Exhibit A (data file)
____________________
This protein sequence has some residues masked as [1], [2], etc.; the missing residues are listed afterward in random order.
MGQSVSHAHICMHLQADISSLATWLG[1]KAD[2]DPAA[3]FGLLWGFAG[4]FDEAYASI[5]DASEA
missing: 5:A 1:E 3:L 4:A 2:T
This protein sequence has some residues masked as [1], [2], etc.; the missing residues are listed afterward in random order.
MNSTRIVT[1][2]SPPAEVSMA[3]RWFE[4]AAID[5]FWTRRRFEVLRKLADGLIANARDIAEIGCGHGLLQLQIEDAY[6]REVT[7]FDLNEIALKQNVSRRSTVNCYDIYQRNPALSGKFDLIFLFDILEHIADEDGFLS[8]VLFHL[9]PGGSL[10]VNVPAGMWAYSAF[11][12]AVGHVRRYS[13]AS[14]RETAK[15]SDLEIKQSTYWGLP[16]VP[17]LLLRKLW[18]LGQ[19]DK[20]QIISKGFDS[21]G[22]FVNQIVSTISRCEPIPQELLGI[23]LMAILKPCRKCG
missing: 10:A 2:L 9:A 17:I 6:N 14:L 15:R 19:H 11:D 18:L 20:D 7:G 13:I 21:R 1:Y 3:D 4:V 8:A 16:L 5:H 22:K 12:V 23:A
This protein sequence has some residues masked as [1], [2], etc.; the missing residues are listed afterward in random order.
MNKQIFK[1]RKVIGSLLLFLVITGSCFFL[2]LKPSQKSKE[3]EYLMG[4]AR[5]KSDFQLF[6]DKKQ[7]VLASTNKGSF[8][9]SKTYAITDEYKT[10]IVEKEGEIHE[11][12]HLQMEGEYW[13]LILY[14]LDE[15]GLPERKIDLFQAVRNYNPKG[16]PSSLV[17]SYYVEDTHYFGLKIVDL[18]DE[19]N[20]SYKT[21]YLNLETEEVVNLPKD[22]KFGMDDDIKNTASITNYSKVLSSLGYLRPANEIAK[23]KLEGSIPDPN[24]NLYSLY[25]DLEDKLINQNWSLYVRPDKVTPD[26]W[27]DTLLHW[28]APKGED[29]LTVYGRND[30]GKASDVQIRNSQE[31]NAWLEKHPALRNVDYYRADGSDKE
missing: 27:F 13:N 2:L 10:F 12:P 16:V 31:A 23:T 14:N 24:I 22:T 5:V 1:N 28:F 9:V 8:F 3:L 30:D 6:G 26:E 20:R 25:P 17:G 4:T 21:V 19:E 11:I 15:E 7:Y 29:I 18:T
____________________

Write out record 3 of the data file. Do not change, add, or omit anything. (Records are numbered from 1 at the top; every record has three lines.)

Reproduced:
This protein sequence has some residues masked as [1], [2], etc.; the missing residues are listed afterward in random order.
MNKQIFK[1]RKVIGSLLLFLVITGSCFFL[2]LKPSQKSKE[3]EYLMG[4]AR[5]KSDFQLF[6]DKKQ[7]VLASTNKGSF[8][9]SKTYAITDEYKT[10]IVEKEGEIHE[11][12]HLQMEGEYW[13]LILY[14]LDE[15]GLPERKIDLFQAVRNYNPKG[16]PSSLV[17]SYYVEDTHYFGLKIVDL[18]DE[19]N[20]SYKT[21]YLNLETEEVVNLPKD[22]KFGMDDDIKNTASITNYSKVLSSLGYLRPANEIAK[23]KLEGSIPDPN[24]NLYSLY[25]DLEDKLINQNWSLYVRPDKVTPD[26]W[27]DTLLHW[28]APKGED[29]LTVYGRND[30]GKASDVQIRNSQE[31]NAWLEKHPALRNVDYYRADGSDKE
missing: 27:F 13:N 2:L 10:F 12:P 16:V 31:A 23:T 14:N 24:I 22:T 5:V 1:N 28:F 9:V 8:F 3:L 30:D 6:G 26:E 20:R 25:P 17:G 4:T 21:V 19:E 11:I 15:E 7:Y 29:I 18:T